improve urban quality of life. For example, the study found that the incorporation of fully autonomous vehicles could repurpose one traffic lane in a four-lane network and dedicate this new space to pedestrians or bicycles instead of vehicles. The study takes into account that, with an increasing number of autonomous cars, more senior citizens and children without a driver’s license have access to mobility, and convenient robo-taxis will compete with local public transportation.
“The results suggest that autonomous cars, mobility services, and networked infrastructure can significantly reduce congestion and road space. At the same time, more young and old people can travel safely and conveniently. In this way, the quality of life in cities will be improved dramatically. These findings encourage us to continue working for the future: with self-driving cars such as the Audi Aicon, services like Audi on demand, or networked technology such as Audi traffic-light information,” says Melanie Goldmann, head of Trend Communication at Audi.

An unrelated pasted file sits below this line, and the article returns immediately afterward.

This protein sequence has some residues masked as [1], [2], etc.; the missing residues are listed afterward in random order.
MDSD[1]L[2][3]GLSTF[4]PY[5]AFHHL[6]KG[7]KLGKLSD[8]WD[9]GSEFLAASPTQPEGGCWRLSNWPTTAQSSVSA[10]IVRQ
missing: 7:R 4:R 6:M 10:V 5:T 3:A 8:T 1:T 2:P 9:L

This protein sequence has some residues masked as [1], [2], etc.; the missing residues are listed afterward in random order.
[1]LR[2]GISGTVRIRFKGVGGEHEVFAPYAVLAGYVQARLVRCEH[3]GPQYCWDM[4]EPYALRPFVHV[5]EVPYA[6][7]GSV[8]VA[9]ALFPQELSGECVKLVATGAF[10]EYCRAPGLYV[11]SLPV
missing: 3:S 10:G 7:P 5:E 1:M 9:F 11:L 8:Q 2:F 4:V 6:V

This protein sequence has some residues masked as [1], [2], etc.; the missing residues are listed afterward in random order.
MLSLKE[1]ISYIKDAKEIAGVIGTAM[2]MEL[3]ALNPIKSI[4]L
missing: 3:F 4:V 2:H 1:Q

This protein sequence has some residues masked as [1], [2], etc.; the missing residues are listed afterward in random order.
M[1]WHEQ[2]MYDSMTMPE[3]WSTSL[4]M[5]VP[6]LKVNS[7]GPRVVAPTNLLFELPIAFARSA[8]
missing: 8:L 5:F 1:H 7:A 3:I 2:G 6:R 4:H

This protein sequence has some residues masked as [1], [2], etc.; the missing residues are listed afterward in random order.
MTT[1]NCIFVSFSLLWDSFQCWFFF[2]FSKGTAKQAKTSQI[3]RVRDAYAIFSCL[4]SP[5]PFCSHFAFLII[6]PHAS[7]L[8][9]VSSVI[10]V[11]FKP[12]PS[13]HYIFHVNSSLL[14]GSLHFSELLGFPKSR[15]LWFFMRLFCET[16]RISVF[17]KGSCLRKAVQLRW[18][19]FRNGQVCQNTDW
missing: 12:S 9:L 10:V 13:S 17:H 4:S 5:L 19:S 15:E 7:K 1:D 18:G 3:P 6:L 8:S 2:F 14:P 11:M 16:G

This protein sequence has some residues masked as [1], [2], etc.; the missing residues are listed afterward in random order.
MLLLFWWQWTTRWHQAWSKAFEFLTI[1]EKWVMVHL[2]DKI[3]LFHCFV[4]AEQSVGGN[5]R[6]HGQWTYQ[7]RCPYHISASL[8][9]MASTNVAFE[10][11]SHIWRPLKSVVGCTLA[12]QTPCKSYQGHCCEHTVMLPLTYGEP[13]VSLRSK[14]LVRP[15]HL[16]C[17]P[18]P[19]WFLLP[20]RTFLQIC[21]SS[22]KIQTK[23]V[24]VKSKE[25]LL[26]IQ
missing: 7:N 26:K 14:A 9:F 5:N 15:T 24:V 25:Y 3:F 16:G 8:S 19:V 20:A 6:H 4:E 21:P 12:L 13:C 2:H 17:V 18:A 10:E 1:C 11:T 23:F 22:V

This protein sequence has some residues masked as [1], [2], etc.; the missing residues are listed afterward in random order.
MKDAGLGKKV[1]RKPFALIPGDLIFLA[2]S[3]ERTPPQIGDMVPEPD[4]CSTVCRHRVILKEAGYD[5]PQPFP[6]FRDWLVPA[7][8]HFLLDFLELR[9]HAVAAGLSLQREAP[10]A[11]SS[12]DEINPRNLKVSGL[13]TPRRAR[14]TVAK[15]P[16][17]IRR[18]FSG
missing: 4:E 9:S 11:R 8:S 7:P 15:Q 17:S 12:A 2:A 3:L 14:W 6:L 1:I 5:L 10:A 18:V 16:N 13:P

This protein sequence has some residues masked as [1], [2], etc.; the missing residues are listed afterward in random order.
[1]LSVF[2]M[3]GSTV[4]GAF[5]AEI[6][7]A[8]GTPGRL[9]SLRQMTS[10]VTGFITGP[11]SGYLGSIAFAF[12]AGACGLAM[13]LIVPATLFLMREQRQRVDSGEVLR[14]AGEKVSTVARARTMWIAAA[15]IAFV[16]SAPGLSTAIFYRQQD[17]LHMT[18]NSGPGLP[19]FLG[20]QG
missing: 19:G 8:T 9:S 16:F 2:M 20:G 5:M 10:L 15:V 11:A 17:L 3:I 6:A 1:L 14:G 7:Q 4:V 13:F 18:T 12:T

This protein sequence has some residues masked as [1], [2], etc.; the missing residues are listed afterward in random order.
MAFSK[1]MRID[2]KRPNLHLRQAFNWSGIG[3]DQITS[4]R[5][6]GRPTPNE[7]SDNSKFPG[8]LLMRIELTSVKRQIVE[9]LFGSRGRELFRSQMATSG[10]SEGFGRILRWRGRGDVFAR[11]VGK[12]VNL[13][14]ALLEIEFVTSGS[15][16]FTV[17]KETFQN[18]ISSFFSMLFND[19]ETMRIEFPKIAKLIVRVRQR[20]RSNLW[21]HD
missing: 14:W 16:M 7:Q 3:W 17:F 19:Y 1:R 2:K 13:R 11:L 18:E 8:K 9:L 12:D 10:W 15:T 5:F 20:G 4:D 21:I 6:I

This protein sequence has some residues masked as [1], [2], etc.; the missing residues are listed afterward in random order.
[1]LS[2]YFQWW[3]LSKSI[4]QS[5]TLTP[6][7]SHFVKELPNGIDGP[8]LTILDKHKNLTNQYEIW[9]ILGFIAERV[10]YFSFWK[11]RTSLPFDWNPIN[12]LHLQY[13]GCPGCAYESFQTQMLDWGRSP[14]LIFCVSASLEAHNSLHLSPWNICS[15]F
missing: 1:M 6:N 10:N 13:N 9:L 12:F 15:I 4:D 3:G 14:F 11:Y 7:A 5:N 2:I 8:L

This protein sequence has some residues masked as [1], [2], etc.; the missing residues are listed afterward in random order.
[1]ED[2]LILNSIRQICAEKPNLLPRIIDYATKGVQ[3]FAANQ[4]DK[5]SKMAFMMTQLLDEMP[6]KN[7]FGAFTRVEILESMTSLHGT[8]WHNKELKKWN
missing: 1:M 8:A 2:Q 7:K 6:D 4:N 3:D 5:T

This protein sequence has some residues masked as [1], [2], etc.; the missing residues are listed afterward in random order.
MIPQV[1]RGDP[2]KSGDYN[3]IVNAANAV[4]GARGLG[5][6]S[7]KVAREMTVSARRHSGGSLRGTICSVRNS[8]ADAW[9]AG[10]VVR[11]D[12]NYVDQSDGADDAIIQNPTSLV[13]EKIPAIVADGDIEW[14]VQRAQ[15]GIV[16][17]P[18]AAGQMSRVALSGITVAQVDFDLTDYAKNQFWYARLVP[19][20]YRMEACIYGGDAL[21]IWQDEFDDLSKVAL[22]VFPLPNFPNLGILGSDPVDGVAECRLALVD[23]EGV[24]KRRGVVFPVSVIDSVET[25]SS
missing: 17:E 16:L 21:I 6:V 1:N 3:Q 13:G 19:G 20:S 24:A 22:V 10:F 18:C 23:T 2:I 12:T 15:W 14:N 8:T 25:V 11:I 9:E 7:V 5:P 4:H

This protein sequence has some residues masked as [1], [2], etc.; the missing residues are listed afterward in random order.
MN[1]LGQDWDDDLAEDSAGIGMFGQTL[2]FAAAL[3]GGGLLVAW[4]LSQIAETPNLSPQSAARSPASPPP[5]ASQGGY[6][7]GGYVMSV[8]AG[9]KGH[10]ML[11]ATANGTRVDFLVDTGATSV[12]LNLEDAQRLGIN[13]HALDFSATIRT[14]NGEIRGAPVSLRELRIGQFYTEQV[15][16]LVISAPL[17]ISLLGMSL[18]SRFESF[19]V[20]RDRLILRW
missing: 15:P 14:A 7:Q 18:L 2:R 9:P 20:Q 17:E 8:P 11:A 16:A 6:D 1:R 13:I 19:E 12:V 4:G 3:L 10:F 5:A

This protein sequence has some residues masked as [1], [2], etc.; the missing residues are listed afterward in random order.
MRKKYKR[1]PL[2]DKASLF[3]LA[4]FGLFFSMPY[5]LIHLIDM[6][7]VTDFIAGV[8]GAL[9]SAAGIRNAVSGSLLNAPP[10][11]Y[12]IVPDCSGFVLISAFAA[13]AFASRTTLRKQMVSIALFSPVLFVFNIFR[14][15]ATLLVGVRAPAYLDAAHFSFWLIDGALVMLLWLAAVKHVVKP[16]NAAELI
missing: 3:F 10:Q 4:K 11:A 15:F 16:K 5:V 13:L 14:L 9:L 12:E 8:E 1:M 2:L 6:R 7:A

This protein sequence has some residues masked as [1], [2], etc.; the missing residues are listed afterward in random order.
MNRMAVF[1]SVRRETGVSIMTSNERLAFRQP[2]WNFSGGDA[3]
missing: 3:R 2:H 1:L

“Autonomous vehicles (AVs) are changing our traffic systems and cities. This is an age of disruptive changes, artificial intelligence, great quantities of data and sensors, when smart infrastructure and high-performance computers outline new perspectives for efficient future urban mobility solutions. And AVs are appearing at the right time to take traffic management to a new level. But what does that mean for Audi? How do we manage traffic in the changing mobility ecosystems of the future? And, to be more concrete, how many AVs are needed to make the traffic flow noticeably better? What role is played here by the networking of cars with traffic infrastructure, for example with traffic lights? Apart from a quantum leap in terms of road safety, is it really true that we will get more bike paths, parks or playgrounds when self-driving cars navigate with high efficiency – and thus see a truly sustainable